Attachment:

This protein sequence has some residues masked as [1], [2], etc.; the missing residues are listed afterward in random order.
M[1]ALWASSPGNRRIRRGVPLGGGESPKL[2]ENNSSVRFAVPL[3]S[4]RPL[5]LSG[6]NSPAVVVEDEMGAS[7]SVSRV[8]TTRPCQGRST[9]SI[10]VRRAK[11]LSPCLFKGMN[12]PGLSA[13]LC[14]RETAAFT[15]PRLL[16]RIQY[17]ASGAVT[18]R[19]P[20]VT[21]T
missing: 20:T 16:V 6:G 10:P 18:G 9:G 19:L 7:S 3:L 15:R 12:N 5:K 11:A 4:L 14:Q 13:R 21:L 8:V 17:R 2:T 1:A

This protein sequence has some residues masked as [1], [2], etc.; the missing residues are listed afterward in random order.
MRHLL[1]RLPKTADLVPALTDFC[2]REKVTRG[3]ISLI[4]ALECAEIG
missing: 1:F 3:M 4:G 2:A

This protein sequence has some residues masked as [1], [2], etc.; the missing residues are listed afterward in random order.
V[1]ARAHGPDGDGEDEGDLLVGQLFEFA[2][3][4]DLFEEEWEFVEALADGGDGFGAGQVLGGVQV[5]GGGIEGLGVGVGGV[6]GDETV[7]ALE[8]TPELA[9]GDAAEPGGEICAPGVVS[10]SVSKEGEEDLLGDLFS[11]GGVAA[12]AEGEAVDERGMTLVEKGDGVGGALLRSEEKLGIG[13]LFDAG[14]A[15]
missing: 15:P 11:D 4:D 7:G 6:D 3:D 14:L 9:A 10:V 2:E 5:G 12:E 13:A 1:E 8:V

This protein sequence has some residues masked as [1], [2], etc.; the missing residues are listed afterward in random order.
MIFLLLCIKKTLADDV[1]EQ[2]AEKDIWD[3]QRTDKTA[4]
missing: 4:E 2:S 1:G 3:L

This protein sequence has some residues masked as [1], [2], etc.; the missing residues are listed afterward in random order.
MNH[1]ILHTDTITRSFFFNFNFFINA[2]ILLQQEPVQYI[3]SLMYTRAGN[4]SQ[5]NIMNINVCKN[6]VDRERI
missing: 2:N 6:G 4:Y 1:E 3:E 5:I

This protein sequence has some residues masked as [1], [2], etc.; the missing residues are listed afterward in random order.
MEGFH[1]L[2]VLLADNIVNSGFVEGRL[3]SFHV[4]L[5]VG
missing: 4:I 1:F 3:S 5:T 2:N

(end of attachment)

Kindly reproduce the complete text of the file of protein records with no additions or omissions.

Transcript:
This protein sequence has some residues masked as [1], [2], etc.; the missing residues are listed afterward in random order.
M[1]ALWASSPGNRRIRRGVPLGGGESPKL[2]ENNSSVRFAVPL[3]S[4]RPL[5]LSG[6]NSPAVVVEDEMGAS[7]SVSRV[8]TTRPCQGRST[9]SI[10]VRRAK[11]LSPCLFKGMN[12]PGLSA[13]LC[14]RETAAFT[15]PRLL[16]RIQY[17]ASGAVT[18]R[19]P[20]VT[21]T
missing: 20:T 16:V 6:G 10:P 18:G 9:G 19:L 7:S 3:L 15:R 12:N 5:K 11:A 4:L 14:Q 13:R 21:L 8:V 17:R 2:T 1:A

This protein sequence has some residues masked as [1], [2], etc.; the missing residues are listed afterward in random order.
MRHLL[1]RLPKTADLVPALTDFC[2]REKVTRG[3]ISLI[4]ALECAEIG
missing: 1:F 3:M 4:G 2:A

This protein sequence has some residues masked as [1], [2], etc.; the missing residues are listed afterward in random order.
V[1]ARAHGPDGDGEDEGDLLVGQLFEFA[2][3][4]DLFEEEWEFVEALADGGDGFGAGQVLGGVQV[5]GGGIEGLGVGVGGV[6]GDETV[7]ALE[8]TPELA[9]GDAAEPGGEICAPGVVS[10]SVSKEGEEDLLGDLFS[11]GGVAA[12]AEGEAVDERGMTLVEKGDGVGGALLRSEEKLGIG[13]LFDAG[14]A[15]
missing: 15:P 11:D 4:D 7:G 6:D 3:D 14:L 9:A 10:V 2:E 5:G 12:E 13:A 1:E 8:V

This protein sequence has some residues masked as [1], [2], etc.; the missing residues are listed afterward in random order.
MIFLLLCIKKTLADDV[1]EQ[2]AEKDIWD[3]QRTDKTA[4]
missing: 4:E 2:S 1:G 3:L

This protein sequence has some residues masked as [1], [2], etc.; the missing residues are listed afterward in random order.
MNH[1]ILHTDTITRSFFFNFNFFINA[2]ILLQQEPVQYI[3]SLMYTRAGN[4]SQ[5]NIMNINVCKN[6]VDRERI
missing: 2:N 6:G 4:Y 1:E 3:E 5:I

This protein sequence has some residues masked as [1], [2], etc.; the missing residues are listed afterward in random order.
MEGFH[1]L[2]VLLADNIVNSGFVEGRL[3]SFHV[4]L[5]VG
missing: 4:I 1:F 3:S 5:T 2:N